Preschoolers in New Zealand may not be getting enough nutrients despite having high rates of obesity, say dietary experts.
Rachael Taylor, a senior research fellow in early childhood obesity at University of Otago said levels of obesity were similar in New Zealand to those found in a recent Australian study.
However, there was little data on the nutrition of New Zealand preschoolers.
"Assessing dietary intake of preschoolers is notoriously hard," she said.
A study of 13,000 Adelaide homes found 82 per cent did not get enough dietary fibre and 68 per cent did not have enough long-chain polyunsaturated fatty acids, which are found in fish and nuts.
It also found about one-third of preschoolers were overweight or obese.
Dietitian Kath Fouhy was not surprised and blamed the "energy dense, nutritionally deficient, processed foods" eaten by children. She said one attraction of these foods was the convenience.
"We're so time-poor, especially parents."
She said people had been quick to point the finger, but everybody needed to change and regulation was part of this.
Taylor said it was unrealistic to blame just the parents or children.
"There hasn't been a massive decrease in the willpower of two year olds."
She suggested the lack of fibre was because of the types of food eaten. She said children needed to be given more fruit and vegetables, and less white bread, white pasta and white rice.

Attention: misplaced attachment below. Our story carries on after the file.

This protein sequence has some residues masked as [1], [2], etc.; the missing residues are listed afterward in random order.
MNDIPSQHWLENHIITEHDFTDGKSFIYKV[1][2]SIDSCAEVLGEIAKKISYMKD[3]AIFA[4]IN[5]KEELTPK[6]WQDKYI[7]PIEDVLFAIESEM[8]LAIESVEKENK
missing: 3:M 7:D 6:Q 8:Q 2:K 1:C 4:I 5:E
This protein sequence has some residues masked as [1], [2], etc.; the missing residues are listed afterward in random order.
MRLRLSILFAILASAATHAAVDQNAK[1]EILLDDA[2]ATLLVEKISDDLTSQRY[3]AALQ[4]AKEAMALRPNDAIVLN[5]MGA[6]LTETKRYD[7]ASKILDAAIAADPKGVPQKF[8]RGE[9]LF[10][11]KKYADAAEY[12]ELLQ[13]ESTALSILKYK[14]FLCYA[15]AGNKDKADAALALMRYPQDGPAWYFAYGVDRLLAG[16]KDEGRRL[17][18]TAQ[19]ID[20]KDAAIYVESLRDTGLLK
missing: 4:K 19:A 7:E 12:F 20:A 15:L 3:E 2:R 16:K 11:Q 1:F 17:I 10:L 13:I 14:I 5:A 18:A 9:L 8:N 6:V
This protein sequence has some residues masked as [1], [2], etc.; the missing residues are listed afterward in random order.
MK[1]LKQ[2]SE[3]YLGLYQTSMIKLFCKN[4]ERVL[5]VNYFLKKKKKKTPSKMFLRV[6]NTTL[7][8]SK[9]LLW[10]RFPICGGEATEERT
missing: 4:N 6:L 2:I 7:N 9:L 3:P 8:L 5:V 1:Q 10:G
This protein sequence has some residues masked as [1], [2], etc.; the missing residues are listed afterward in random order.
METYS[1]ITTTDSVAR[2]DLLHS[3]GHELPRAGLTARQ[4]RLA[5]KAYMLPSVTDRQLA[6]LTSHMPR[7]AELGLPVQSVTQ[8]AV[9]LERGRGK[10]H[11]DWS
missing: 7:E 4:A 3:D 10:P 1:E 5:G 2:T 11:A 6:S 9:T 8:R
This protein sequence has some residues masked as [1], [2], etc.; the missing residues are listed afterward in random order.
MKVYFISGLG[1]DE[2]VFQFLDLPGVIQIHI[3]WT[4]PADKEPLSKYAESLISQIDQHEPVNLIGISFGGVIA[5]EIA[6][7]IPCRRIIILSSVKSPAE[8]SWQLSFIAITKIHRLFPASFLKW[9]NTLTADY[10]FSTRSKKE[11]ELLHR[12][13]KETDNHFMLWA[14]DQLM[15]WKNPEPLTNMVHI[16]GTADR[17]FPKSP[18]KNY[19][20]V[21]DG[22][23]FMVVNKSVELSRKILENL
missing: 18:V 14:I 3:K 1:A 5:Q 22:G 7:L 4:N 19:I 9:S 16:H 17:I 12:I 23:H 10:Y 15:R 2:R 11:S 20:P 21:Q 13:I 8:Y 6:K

"There's nothing particularly special about that age. A lot of people in the population probably aren't getting enough fibre."
She also cautioned that excessive amounts of fibre could decrease the absorption of iron and calcium in preschoolers.
The most recent statistics on childhood obesity in New Zealand come from the 2006/07 New Zealand Health Survey.
It found 8.3 per cent of children were obese and a further 20.9 per cent overweight. However, there had been no change in obesity rates since 2002.
Taylor said there probably hadn't been an increase since the survey, but noted that this meant one-third were still heavier than they should be for their health.
Fouhy said the full scale of the problem had yet to be seen.
"I'm not sure that people realise how much it's going to cost this country when these people become adults."
- Sydney Morning Herald
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